In any case, living off the interest is simply a fantasy for many people today.


4. Money won’t buy happiness.

Well, actually it can buy at least some happiness for some of us.

Researchers from Princeton University have found that if you are a low- or middle-income earner, your life outlook tends to improve if you earn more income. Boosts in salary and happiness increased at the same rate regardless of economic class: a 20 percent increase in salary increased happiness at the same rate for both low-income and high-income people.

Jumps in income also enhanced peoples’ “emotional well-being” – the perception of the quality of their daily life. This effect held true until they reached the $75,000 mark. On the other hand, making over $75,000 did nothing to improve subjects’ daily attitudes. As income fell below $75,000, people were more stressed and less happy.

Another interesting thing that researchers at San Francisco state have found is that the old saw that buying experiences rather than things with our money will make us happier may not be true. It really depends on the authenticity of the experience. If your income goes up and you decide that you should buy tickets to the opera, unless you really enjoy the music such spending will not make you any happier. In fact, you may feel worse. The trick is to spend money on things that really reflect who you are. If you’re a basketball fan, buy a ticket to a game. If you love the water, spend money on a sail. Doing what you think you should do with the money is just a buzzkill.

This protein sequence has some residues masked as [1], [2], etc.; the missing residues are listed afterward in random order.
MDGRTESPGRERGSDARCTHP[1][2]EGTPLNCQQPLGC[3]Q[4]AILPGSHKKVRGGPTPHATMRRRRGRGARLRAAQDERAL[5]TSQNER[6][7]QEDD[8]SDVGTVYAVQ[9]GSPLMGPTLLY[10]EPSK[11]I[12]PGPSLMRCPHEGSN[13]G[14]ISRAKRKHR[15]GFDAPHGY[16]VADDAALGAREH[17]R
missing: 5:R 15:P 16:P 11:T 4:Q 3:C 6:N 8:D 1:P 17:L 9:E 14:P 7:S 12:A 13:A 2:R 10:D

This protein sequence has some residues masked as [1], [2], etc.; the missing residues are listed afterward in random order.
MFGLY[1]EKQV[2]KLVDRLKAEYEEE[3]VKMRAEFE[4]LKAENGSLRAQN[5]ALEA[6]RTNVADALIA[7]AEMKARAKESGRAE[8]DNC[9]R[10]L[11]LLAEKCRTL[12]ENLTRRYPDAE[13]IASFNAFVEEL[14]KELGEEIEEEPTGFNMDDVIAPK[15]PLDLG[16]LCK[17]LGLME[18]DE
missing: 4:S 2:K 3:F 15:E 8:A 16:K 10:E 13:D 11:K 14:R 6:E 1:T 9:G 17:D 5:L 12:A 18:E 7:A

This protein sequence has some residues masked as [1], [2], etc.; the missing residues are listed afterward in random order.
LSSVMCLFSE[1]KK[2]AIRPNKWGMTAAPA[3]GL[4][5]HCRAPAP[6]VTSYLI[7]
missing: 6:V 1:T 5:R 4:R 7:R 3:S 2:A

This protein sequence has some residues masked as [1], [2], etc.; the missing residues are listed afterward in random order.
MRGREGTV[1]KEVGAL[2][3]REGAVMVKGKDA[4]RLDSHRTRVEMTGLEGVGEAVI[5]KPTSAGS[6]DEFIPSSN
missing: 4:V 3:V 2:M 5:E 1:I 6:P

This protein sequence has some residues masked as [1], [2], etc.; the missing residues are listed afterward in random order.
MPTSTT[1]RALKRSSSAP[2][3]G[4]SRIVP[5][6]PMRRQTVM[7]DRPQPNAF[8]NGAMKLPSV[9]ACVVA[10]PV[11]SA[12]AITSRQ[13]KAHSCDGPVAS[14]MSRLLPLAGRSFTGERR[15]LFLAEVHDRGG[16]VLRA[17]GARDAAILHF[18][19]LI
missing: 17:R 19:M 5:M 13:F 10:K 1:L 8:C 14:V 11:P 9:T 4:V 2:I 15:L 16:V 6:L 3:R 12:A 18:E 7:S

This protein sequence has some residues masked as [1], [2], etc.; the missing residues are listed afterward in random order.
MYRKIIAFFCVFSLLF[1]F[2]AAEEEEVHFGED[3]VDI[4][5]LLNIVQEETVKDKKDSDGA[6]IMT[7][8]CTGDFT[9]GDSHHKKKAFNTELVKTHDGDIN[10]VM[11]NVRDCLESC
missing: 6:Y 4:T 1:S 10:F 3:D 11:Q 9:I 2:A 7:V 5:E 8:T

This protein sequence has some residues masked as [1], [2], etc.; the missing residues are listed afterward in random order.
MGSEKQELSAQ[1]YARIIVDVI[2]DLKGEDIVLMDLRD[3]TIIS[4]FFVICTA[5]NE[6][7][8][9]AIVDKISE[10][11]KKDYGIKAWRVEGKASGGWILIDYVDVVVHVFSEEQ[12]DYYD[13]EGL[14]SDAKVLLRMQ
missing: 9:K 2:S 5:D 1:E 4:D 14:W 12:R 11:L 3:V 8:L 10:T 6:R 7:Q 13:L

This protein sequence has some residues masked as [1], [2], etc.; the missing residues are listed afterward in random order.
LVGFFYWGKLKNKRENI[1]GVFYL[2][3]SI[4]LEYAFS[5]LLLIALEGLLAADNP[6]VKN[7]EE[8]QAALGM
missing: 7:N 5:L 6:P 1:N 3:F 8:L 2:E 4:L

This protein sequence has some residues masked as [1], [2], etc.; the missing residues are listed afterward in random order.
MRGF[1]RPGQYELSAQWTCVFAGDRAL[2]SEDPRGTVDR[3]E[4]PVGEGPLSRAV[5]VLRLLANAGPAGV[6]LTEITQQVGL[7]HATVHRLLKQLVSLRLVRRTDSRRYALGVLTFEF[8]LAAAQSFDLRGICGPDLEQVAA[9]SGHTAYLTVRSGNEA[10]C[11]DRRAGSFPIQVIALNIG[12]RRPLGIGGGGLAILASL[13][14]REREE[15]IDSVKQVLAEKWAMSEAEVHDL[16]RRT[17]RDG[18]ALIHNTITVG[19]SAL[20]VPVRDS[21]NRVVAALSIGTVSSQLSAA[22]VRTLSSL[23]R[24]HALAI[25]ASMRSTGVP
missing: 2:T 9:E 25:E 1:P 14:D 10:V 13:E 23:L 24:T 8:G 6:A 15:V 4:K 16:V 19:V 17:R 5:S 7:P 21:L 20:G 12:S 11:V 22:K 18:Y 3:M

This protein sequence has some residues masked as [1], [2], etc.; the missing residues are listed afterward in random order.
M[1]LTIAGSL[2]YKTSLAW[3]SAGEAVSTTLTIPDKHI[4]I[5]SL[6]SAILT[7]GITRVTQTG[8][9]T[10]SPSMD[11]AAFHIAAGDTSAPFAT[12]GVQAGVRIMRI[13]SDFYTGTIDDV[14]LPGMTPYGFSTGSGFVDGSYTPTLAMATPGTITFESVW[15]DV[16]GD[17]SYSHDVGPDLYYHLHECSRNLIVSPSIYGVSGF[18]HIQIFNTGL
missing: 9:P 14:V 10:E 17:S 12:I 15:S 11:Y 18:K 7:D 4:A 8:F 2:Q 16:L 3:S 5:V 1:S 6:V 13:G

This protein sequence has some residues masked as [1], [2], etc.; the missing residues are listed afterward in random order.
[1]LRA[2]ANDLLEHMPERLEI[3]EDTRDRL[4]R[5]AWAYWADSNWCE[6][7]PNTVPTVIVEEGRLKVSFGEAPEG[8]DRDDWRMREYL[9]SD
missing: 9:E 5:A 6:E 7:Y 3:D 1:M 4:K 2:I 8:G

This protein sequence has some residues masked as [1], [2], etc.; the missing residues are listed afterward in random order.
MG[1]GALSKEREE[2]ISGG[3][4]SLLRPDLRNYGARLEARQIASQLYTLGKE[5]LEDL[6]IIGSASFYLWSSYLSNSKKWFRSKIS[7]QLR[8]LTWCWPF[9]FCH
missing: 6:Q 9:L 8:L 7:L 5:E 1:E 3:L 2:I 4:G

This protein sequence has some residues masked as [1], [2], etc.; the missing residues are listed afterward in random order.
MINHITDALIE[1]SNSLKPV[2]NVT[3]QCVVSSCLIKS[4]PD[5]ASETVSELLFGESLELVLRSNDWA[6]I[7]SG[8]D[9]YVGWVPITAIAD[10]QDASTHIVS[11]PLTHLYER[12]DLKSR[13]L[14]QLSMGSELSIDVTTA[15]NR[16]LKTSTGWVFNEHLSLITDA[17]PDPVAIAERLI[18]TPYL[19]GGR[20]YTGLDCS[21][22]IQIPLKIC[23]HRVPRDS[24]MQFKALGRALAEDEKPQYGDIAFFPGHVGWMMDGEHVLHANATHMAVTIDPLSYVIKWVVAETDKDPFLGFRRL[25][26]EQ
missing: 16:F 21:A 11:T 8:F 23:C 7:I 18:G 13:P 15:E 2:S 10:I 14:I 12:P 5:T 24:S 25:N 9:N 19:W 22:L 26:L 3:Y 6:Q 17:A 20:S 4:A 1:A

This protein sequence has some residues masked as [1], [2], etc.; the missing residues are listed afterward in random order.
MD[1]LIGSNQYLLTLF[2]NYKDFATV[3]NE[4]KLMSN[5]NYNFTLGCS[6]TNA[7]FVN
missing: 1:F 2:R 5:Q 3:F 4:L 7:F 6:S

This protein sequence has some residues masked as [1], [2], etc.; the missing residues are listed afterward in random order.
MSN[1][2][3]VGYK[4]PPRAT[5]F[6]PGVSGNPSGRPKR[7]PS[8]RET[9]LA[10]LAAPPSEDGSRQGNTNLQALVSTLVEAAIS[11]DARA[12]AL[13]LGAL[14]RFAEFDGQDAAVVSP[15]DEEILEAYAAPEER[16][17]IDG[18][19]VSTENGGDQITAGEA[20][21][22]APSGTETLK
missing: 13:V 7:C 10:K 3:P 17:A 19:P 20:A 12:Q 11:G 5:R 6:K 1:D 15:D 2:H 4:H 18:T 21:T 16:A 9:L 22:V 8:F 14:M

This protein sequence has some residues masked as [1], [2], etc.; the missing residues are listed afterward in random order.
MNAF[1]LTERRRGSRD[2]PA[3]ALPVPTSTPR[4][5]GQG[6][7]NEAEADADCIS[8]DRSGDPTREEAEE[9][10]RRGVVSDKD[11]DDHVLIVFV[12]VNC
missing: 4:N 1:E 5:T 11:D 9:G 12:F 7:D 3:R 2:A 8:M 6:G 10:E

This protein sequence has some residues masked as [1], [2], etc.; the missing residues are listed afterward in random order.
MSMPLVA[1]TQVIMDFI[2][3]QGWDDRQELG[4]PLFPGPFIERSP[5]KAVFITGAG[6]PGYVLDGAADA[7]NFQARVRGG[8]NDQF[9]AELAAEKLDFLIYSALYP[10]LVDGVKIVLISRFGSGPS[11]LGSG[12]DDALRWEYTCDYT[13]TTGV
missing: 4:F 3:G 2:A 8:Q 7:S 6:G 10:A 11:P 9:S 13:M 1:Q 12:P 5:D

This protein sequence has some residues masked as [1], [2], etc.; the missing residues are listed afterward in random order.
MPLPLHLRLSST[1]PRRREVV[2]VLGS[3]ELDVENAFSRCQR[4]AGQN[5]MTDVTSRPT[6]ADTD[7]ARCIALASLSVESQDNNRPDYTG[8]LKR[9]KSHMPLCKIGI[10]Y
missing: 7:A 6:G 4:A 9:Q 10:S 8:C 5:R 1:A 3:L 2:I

5. Collecting coupons isn’t worth it.

The folks at have concluded that if you are savvy about it, collecting coupons is indeed worth it.

This comes with a few caveats. You have to avoid the temptation to buy more than you need. Mint recommends keeping a 3 months’ supply of non-perishable food and condiments on hand so that you’ll buy things when they are on sale or when you have the coupons instead of being forced to buy them just when you need them. They also suggest checking to see if the coupon is saving you more than you would save if you were to buy generic.

But the real secret is in something called “coupon stacking.” That means that you apply more than one coupon to the same item. For example, you combine a manufacturer’s coupon and the store coupon for that same box of cereal. Mint notes that you can also usually use an e-coupon and a printed coupon for the same item.